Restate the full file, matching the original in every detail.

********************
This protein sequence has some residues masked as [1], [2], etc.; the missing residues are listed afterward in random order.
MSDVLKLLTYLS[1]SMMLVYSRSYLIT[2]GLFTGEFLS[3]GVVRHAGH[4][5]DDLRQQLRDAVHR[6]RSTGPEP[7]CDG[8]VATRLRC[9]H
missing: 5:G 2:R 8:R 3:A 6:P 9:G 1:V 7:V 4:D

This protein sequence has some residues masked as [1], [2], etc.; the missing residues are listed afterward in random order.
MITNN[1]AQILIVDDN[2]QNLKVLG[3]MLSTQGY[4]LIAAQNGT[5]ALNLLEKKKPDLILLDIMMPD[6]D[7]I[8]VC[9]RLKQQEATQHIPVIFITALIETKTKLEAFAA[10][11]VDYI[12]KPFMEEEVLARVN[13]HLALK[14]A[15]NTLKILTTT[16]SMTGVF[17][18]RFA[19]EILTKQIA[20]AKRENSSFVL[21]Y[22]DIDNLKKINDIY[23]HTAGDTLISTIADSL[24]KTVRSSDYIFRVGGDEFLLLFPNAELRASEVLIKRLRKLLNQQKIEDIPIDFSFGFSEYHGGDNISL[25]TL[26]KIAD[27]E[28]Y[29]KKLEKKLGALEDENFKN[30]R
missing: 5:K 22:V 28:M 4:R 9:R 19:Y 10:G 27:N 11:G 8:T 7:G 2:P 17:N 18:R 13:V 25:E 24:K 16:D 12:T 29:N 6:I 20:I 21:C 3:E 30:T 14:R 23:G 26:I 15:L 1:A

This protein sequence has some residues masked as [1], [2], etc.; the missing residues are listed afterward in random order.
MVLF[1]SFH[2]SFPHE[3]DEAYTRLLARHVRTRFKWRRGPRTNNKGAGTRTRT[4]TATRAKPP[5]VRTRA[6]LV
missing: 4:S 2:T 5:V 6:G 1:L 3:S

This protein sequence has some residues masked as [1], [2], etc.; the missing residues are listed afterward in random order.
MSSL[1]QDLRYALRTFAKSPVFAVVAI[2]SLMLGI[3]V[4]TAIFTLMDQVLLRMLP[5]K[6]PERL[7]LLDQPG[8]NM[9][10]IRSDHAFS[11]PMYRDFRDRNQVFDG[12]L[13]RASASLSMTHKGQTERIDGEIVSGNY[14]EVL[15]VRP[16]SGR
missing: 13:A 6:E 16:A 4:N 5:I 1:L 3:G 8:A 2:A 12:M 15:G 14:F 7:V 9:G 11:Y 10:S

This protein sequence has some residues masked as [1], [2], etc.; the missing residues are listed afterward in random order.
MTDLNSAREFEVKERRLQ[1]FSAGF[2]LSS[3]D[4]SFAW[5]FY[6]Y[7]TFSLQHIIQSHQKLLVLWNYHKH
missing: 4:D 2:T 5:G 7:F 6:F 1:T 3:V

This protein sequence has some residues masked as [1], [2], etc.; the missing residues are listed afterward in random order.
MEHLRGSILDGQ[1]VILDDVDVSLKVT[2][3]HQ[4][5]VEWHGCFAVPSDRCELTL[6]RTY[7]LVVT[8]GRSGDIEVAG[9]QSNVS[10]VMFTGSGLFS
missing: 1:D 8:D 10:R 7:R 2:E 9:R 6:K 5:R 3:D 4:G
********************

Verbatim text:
This protein sequence has some residues masked as [1], [2], etc.; the missing residues are listed afterward in random order.
MSDVLKLLTYLS[1]SMMLVYSRSYLIT[2]GLFTGEFLS[3]GVVRHAGH[4][5]DDLRQQLRDAVHR[6]RSTGPEP[7]CDG[8]VATRLRC[9]H
missing: 5:G 2:R 8:R 3:A 6:P 9:G 1:V 7:V 4:D

This protein sequence has some residues masked as [1], [2], etc.; the missing residues are listed afterward in random order.
MITNN[1]AQILIVDDN[2]QNLKVLG[3]MLSTQGY[4]LIAAQNGT[5]ALNLLEKKKPDLILLDIMMPD[6]D[7]I[8]VC[9]RLKQQEATQHIPVIFITALIETKTKLEAFAA[10][11]VDYI[12]KPFMEEEVLARVN[13]HLALK[14]A[15]NTLKILTTT[16]SMTGVF[17][18]RFA[19]EILTKQIA[20]AKRENSSFVL[21]Y[22]DIDNLKKINDIY[23]HTAGDTLISTIADSL[24]KTVRSSDYIFRVGGDEFLLLFPNAELRASEVLIKRLRKLLNQQKIEDIPIDFSFGFSEYHGGDNISL[25]TL[26]KIAD[27]E[28]Y[29]KKLEKKLGALEDENFKN[30]R
missing: 5:K 22:V 28:M 4:R 9:R 19:Y 10:G 27:N 11:G 8:T 7:G 2:P 17:N 18:R 13:V 25:E 24:K 16:D 12:T 29:N 6:I 20:I 21:C 3:E 30:T 14:R 23:G 26:I 15:L 1:A

This protein sequence has some residues masked as [1], [2], etc.; the missing residues are listed afterward in random order.
MVLF[1]SFH[2]SFPHE[3]DEAYTRLLARHVRTRFKWRRGPRTNNKGAGTRTRT[4]TATRAKPP[5]VRTRA[6]LV
missing: 4:S 2:T 5:V 6:G 1:L 3:S

This protein sequence has some residues masked as [1], [2], etc.; the missing residues are listed afterward in random order.
MSSL[1]QDLRYALRTFAKSPVFAVVAI[2]SLMLGI[3]V[4]TAIFTLMDQVLLRMLP[5]K[6]PERL[7]LLDQPG[8]NM[9][10]IRSDHAFS[11]PMYRDFRDRNQVFDG[12]L[13]RASASLSMTHKGQTERIDGEIVSGNY[14]EVL[15]VRP[16]SGR
missing: 13:A 6:E 16:A 4:N 5:I 1:L 3:G 8:A 2:A 12:M 15:G 14:F 7:V 9:G 11:Y 10:S

This protein sequence has some residues masked as [1], [2], etc.; the missing residues are listed afterward in random order.
MTDLNSAREFEVKERRLQ[1]FSAGF[2]LSS[3]D[4]SFAW[5]FY[6]Y[7]TFSLQHIIQSHQKLLVLWNYHKH
missing: 4:D 2:T 5:G 7:F 6:F 1:T 3:V

This protein sequence has some residues masked as [1], [2], etc.; the missing residues are listed afterward in random order.
MEHLRGSILDGQ[1]VILDDVDVSLKVT[2][3]HQ[4][5]VEWHGCFAVPSDRCELTL[6]RTY[7]LVVT[8]GRSGDIEVAG[9]QSNVS[10]VMFTGSGLFS
missing: 1:D 8:D 10:R 7:R 2:E 9:R 6:K 5:R 3:D 4:G